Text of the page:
Rob Davies, a carer, said: “Carers will lose rights which they had under the 1983 Act. They will be excluded from key rights such as the power to seek discharge. Carers should be given more rights by a new Act, not fewer. It seems like we’re going backwards, not forwards.”

Furthermore, whilst Hafal cautiously acknowledges the Government’s endorsement of the Committee’s recommendation that patients have the right to make advance statements (for example, specifying the treatment they don’t want), they were disappointed that these advance statements were not to be binding on clinicians.

Peter Davey from Flintshire, Chair of Trustees at Hafal and a carer, stated: “On these points the Government has disregarded not only the advice of service users, voluntary organisations and health professionals, but also the Scrutiny Committee, comprising members of the House of Commons and the House of Lords.

“The Government must surely listen to the people who know best, and the people who will have to live with a new Act: people with severe mental illnesses and their carers. As the voice of users of mental health services, Hafal now calls on Welsh MPs and Lords to press for constructive amendments to the Bill when it is introduced, and deliver the message of our Members.”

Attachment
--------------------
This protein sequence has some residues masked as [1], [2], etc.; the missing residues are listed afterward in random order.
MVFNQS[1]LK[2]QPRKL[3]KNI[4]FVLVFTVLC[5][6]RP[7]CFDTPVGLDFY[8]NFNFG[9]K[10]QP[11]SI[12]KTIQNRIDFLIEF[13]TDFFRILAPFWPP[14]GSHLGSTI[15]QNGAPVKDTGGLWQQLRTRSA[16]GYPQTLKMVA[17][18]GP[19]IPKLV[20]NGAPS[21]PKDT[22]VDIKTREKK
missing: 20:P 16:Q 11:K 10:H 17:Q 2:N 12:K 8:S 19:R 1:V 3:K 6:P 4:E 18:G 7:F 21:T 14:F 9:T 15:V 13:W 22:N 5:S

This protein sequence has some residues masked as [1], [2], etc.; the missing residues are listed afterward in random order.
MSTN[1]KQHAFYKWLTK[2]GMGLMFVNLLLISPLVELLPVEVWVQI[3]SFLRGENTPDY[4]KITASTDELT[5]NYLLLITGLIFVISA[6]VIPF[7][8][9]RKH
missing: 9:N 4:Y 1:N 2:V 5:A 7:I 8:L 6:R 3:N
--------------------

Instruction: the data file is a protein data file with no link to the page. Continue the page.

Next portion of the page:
Bill Walden-Jones, Chief Executive of Hafal, added: “Despite the Government’s plans, the fight to amend the Bill will continue. Our Members are more determined than ever to put their points across, particularly with regard to services in Wales which are insufficient to cope with the demands of the current draft of the Bill.

“We made reasonable suggestions to the Government. We didn’t say ‘No to any compulsion’, we asked that it be carefully balanced with reciprocal rights for patients. Yet our suggestions though largely accepted by the Scrutiny Committee as sensible and just, have been largely ignored by the Government.

“Essentially the Government has turned down the offer of a partnership with patients and families such as those we represent. The result is a lost opportunity, and potentially a law that is worse than 1983 Act it replaces. Where’s the progress in that?”